Council then voted to table the substitute, amended and original bills until the May 20 meeting.
Proposed regulations for short-term loan establishments also were tabled.
The new rules would require a $5,000 annual permit to operate, posted notices of rates and fees, and a guide to alternatives, according to city documents. Those operating in violation, if approved, would face up to a $500 fine and/or 180 days in jail for each day of violation.
Councilman Abe McGull said the bill needs time for study, and his motion to table the vote until June 17 passed 7-2.
“One of my concerns is we’re targeting a certain business,” he said.
McGull sent the proposal to a council committee for review before the June meeting.
“The last thing I want to happen is a $5,000 tax be passed on to individuals who can least afford another few dollars,” said Councilwoman Phyllis Ferguson, who voted in favor of McGull’s motion, citing concern with the poverty impact in north Springfield.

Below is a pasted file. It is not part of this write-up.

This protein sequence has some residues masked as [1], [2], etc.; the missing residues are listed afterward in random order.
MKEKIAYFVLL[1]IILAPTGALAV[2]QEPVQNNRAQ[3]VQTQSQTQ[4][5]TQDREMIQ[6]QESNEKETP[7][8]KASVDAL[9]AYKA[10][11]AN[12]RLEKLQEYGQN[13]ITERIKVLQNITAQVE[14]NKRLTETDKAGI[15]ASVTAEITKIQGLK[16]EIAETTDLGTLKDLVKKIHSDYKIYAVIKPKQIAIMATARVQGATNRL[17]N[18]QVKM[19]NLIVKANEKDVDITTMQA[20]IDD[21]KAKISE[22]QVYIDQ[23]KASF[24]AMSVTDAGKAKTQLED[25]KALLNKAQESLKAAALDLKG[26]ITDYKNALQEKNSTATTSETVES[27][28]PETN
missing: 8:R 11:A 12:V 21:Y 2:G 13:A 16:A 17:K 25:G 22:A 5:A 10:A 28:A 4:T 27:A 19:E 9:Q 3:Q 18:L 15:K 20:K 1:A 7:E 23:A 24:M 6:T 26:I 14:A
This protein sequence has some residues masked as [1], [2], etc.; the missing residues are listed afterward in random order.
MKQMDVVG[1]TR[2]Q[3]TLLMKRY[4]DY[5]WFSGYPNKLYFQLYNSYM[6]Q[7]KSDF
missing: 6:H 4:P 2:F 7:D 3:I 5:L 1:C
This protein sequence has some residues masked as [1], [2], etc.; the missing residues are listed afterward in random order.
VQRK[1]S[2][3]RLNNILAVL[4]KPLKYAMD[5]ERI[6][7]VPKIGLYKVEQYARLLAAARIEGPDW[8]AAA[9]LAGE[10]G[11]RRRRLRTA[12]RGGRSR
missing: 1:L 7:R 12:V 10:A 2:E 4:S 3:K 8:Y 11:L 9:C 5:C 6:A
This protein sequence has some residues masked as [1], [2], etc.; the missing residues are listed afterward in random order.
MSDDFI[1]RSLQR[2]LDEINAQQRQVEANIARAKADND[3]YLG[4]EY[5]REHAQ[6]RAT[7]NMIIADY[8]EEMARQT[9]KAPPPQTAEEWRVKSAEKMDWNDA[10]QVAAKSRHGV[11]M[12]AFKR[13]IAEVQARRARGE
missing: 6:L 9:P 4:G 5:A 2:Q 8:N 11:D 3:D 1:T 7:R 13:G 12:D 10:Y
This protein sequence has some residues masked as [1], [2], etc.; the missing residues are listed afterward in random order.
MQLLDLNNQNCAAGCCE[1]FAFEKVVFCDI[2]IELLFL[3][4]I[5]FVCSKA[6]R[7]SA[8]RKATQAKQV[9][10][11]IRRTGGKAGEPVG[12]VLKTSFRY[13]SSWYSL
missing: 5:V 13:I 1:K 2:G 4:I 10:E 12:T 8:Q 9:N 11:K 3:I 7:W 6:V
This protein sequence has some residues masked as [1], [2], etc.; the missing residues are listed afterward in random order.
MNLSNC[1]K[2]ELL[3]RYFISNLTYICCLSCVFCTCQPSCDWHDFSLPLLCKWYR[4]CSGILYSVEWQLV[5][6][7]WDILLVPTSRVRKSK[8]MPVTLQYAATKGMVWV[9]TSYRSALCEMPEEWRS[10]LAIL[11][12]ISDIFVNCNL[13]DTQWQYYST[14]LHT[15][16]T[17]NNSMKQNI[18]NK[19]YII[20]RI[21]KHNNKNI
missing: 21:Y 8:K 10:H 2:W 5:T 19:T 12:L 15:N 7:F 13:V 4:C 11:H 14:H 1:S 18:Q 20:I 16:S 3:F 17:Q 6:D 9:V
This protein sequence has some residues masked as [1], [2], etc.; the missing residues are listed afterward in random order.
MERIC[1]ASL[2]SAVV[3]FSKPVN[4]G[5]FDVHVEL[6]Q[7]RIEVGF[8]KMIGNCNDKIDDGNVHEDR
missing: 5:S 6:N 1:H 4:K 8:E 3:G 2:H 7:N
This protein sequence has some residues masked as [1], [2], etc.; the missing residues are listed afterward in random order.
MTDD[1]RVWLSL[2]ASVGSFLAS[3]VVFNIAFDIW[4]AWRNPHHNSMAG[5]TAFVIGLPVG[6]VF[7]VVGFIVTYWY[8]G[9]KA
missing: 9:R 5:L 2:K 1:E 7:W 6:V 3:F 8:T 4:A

As one of the two votes against delaying the action, Schilling said he thought the bill was ready to be placed in front of voters.
“I believe it’s a violation of the social contract, frankly, of doing fairness in business,” he said.
Hosmer also was opposed to the tabling, noting he’s had a prime view of the city’s battle against poverty during his six years on council.
“If people are being charged 400% interest, if that doesn’t exacerbate the poverty problem, I don’t know what does,” he said.
If council approves either bill, it would go to voters for acceptance of the $5,000 annual business license fee.